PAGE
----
Why Are Pelvic Floor Exercises So Important?
What Are My Pelvic Floor Muscles?
While you can’t actually see them, your pelvic floor muscles are essential in supporting your pelvic organs, like the bladder, uterus and bowel. At Bump Fitness, we can provide you with a customised pelvic floor training program to keep your pelvic muscles strong. If your pelvic organs aren’t well supported, you may develop a pelvic organ prolapse (POP).
What’s a Pelvic Organ Prolapse?
Your pelvic organs including bladder, bowels and uterus are suspended in your pelvis by ligaments and fascia (connective tissue). The pelvic floor muscles also support the organs from below in a hammock like position. If your ligaments and fascia are stretched or torn and your pelvic floor is weak then some of your pelvic organs can start to protrude downwards.
The typical causes of a POP are heavy lifting, constipation, being overweight or a persistent cough (asthma or smoker’s cough) and childbirth. Over 50% of women who have given birth will have a prolapse, and it won’t go away if you just ignore it! It is important to see a qualified women’s health physiotherapist or your doctor for advice on treatment.
How do I know if I have a Pelvic Organ Prolapse?
There are a few signs that you may have a pelvic organ prolapse. Sometimes, women can be unaware, but the condition would be noticed in their routine pap smear – so ladies, make sure you’ve got yours booked in!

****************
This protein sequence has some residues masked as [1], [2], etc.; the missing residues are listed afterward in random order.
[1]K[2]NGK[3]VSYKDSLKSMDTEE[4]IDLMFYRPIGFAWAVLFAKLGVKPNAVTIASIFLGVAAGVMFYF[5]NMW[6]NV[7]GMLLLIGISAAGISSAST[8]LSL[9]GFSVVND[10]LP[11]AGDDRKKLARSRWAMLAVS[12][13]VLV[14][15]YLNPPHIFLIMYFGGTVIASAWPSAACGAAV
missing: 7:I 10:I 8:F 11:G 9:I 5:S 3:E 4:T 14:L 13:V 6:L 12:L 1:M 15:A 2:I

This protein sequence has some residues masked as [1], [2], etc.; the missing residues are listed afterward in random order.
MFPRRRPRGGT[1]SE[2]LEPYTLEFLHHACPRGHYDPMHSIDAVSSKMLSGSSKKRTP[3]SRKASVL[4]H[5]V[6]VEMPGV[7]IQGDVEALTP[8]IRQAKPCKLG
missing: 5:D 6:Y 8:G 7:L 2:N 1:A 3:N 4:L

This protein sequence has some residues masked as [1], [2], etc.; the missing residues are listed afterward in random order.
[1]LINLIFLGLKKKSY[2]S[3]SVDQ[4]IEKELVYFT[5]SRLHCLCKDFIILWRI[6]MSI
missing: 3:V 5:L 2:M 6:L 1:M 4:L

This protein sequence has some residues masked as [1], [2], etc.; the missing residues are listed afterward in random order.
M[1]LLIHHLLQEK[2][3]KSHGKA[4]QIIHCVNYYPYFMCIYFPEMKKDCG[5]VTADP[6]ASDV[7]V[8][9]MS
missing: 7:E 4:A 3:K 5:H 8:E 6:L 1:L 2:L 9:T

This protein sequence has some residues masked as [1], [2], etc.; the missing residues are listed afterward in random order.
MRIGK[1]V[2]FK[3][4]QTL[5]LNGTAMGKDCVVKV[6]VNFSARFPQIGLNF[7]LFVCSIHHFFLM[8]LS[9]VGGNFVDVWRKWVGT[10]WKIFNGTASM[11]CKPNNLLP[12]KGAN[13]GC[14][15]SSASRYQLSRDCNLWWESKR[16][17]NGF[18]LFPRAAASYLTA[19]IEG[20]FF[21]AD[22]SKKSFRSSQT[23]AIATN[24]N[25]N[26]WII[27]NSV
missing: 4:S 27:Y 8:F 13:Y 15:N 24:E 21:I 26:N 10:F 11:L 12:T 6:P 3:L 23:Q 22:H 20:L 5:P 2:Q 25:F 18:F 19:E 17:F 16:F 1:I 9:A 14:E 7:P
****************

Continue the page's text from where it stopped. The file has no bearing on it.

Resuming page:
There are some symptoms of a POP to watch out for:
- A heavy sensation or dragging in the vagina
- Lump bulging out of the vagina
- Pain or less sensation during sex
- Unable to empty bladder completely or a week urine stream
- Recurrent urinary tract infections
- Difficulty emptying bowels
How can I prevent or treat a Prolapse?
The best way to prevent a prolapse is to keep your pelvic floor strong, maintain a healthy diet (with lots of fibre to prevent constipation!) and always breathe when doing heavy lifting to avoid any abdominal pressure pushing down on the organs.
Lifestyle modifications for weight loss and help with quitting smoking, as well as manual handling training for heavy lifting can help reduce these other risks.
Depending on the severity of the prolapse, the first line of treatment would be a pelvic floor training program, prescribed by a women’s’ health physiotherapist, as well as lifestyle and exercise modification.
If this isn’t effective, a pessary may be required. A pessary is a silicone device inserted into the vagina to prop it up. If both these fail you will be referred to a specialist for surgery to repair the torn ligaments and fascia.
See your doctor or a qualified women’s health physiotherapist for an assessment.
If you’ve got any questions, contact us at Bump Fitness for more information.
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